Yet, there were qualities for which Rome could not be faulted. She had not embraced the common sin of either apathy or irreverence, but had simply misdirected her allegiance; nor had she fashioned Christian doctrine into an abstraction, only corrupted it in places and exchanged it with her own. I thought she had only to dethrone her false gods and she would be welcomed back from her prodigal wanderings with a chorus infinitely more joyous than even her choirs could produce.

As I wandered amidst the throngs out onto the monumental steps of that magnificent building and sat down among the columns of its courtyard, I was reminded of a passage from Charlotte Brontë’s Villette:

“Oh, lovers of power! Oh, mitred aspirants for this world’s kingdoms! An hour will come, even to you, when it will be well for your hearts – pausing faint at each broken beat – that there is a Mercy beyond human compassion, a Love, stronger than this strong death which even you must face, and before it, fall; a Charity more potent than any sin, even yours; a Pity which redeems worlds – nay, absolves Priests.” (3)

Rome, though you are dead, you might yet live. The God whom you claim to serve beckons you home; you need only heed the knock. (5)

 Notes:

1.)  James 1:27

2.) “by scripture alone”

3.)  Brontë, Charlotte. Villette. London: Smith, Elder, & Co., 1853.

4.)  Lewis, C.S., Mere Christianity. New York, NY: HarperCollins, 1952.

5.)  Revelation 3:20

Passing the Plate: A Good Idea?

As someone who values tithing, the tradition of “passing the plate” still always makes me uncomfortable. It is not that the two are necessarily contradictory, but it does seem to unnecessarily add social pressures to the act of giving to the church. Why should anyone see me give or not give when it is none of their business? On the subject of giving to the needy, Jesus commanded his disciples to “be careful not to do [their] ‘acts of righteousness’ before men, to be seen by them” and to “not let your left hand to know what your right hand is doing, so that your giving may be secret” (Matt 6:1-4). How does passing the plate, or any other form of giving that requires one to act publicly, comply with this?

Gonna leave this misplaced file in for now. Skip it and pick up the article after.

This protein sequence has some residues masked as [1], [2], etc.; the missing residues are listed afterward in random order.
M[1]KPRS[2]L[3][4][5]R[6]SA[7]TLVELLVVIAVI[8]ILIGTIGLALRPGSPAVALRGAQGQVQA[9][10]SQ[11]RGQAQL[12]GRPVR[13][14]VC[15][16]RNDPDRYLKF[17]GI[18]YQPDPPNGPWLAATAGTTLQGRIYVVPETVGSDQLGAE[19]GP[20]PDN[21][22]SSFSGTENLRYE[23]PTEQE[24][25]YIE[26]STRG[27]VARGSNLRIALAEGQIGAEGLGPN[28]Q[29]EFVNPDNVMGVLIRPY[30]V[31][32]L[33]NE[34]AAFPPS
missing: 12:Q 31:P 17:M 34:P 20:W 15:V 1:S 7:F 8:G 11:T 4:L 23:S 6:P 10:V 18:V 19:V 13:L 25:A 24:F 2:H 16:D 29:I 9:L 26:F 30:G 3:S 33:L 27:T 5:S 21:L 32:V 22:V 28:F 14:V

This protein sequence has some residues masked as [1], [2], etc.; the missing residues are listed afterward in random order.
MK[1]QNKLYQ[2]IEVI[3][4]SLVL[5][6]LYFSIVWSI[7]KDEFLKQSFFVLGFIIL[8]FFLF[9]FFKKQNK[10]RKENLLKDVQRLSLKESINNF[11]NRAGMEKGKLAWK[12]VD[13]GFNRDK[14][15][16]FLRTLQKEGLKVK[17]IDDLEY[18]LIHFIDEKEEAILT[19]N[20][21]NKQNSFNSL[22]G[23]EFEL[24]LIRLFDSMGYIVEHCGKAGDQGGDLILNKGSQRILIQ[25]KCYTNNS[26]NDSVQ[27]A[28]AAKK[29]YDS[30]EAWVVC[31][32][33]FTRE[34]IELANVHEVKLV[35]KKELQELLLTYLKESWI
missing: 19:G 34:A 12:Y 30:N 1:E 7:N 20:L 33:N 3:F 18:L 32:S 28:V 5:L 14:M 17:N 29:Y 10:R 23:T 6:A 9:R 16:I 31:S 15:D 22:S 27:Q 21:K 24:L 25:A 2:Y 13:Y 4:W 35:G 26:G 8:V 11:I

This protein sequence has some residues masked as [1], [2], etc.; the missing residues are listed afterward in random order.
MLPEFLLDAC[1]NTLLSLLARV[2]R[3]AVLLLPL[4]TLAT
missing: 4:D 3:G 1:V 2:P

I have heard that churches that pass the plate see an increase in income than those that do not. But is increased giving over other churches that use more passive methods really better if it is in any way compulsory? “Each man should give what he has decided in his heart to give, not reluctantly or under compulsion, for God loves a cheerful giver” (2 Cor 8:7). If there is higher giving in churches that pass the plate (because they pass the plate), then it is for either of two reasons: 1.) people’s laziness has engulfed them to the extent that they will only give when the option is literally placed in their lap, in which case their main priority is not giving to the church, but appealing to their own laziness, or 2.) they give as a result of perceived social pressures. I spoke to someone yesterday who said that her father (a non-Christian) will give, but only if the plate comes to him, because he feels compelled to do so. The church should not want his money because he is hardly a “cheerful giver.” The intention of passing the plate might not be to compel people to give, but it is nevertheless perceived in such a way by those to whom the plate is passed.

I maintain that even with the use of checks or some other method, which may conceal the actual amount given, it is no one else’s business to observe whether one gives anything on a particular occasion or not. Even people who otherwise would not care cannot help noticing who does and does not contribute something to the plate. Why insist on making people do it publicly when there are alternatives?

Again, there is nothing inherently wrong with the practice of passing the plate, but even if the intent is not to pressure people, even subtly, to give by putting them “on the spot,” so-to-speak, it still seems inappropriate to me, given that we are commanded to give in secret and without compulsion. Provide people with a way to give that doesn’t require them to be seen by others.